At Native Forest Nursery we grow bare root seedlings and #3 container trees. Our container trees are grown in a #3 air pruned pot. This root making container eliminates nearly all potential for root wrapping. This allows for an excellent root structure and delivers an extremely healthy tree. The bare root seedlings at our nursery are grown in a sandy loam soil with high organic matter content, which provides an extremely healthy environment for our seedlings. Our bare root liners and seedlings are hand lifted, packaged, and kept in cold storage until you are ready to plant. Conservation uses for our products include reclamation, mitigation, reforestation, restoration, wildlife habitat improvement and wetland uses. Horticultural uses for our products include field liners, container liners, landscape plantings, budding stock, grafting stock and ornamental uses.

Family: Betulaceae
Latin Name: Betula nigra x DuraHeat
Foliage: Dark green
Fall Foliage: Yellow
Bloom: Brown and green catkins; inconspicuous
Bloom Time: April to May
Shape: Rounded to irregular
Bark: Salmon outer and creamy inner
Sun: Full sun to part shade
Zone: Zone 4 to Zone 9
Size: 30 to 40 feet
Spread: 25 to 35 feet
Care: Medium to wet, well drained soil
Wholesale customers please call for availability and pricing.

With a number of similarities and a few marked differences, the Dura-Heat River Birch is a popular and smaller cultivar of the native River Birch. Like the River Birch, it is a deciduous tree belonging to the Betulaceae family, and is similarly scientifically classified as Betula Nigra. Its average height ranges from 30-40 ft., with an approximate 25-35 ft. spread. It’s considered more vigorous, fast-growing, and low-maintenance in respect to the River Birch.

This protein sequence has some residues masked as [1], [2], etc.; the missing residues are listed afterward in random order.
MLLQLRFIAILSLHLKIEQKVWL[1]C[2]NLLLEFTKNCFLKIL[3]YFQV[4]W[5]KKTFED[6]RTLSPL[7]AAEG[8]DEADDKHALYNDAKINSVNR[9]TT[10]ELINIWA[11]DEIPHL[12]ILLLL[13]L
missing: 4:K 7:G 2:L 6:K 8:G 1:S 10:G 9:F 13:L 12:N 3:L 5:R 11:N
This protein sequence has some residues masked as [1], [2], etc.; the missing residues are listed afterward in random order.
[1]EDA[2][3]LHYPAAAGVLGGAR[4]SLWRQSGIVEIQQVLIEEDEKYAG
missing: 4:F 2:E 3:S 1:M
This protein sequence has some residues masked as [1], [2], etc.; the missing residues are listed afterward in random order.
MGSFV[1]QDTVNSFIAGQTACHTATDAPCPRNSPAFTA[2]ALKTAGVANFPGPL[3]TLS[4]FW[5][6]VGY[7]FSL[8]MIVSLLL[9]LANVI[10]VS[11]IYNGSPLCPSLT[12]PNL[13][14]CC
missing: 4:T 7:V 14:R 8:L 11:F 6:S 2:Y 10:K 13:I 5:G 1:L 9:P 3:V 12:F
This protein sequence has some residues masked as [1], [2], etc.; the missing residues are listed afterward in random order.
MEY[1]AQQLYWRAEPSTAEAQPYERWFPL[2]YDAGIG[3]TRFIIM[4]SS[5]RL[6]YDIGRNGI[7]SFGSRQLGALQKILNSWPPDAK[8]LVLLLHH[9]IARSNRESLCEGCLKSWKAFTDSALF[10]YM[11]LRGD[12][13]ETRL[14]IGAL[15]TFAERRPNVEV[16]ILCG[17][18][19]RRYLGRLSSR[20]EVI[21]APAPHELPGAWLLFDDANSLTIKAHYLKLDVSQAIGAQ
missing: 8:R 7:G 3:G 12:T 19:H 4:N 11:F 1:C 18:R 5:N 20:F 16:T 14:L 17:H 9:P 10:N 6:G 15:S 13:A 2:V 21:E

While likewise native to the eastern United States, and with a shape ranging from rounded to irregular, the Dura-Heat River Birch’s glossy leaves are much denser. This close-knit foliage pattern may contribute to the Dura-Heat River Birch’s increased resistance against certain diseases and insect blights. It also tolerates warmer climates much better than its larger River Birch counterpart, although it similarly thrives ideally in an environment that features full sun to partial shade and medium-to-wet soil. Often located in floodplains and swamps, this tree is also nicknamed the Water Birch.

Deciduous and with darker foliage, the Dura-Heat River Birch also features inconspicuous catkins (which secrete tiny winged seeds between their bracts) and sheds its ovate leaves in the winter. Its bark is usually smoother, with more rosy and salmon-colored overtones on the outside; this varies, however, as some such trees feature a scalier texture and a darker bark. Its inner bark is typically paler, cream-colored and smooth, and odorless when scraped.

Culturally adaptable and gracefully shaped, the Dura-Heat River Birch is considered a classic ornamental choice. Though it has limited use as timber, it’s often valued as a landscape tree due to its colorful exfoliating bark and for being a fast-growing and shade-providing option. These trees typically survive for 50-75 years.

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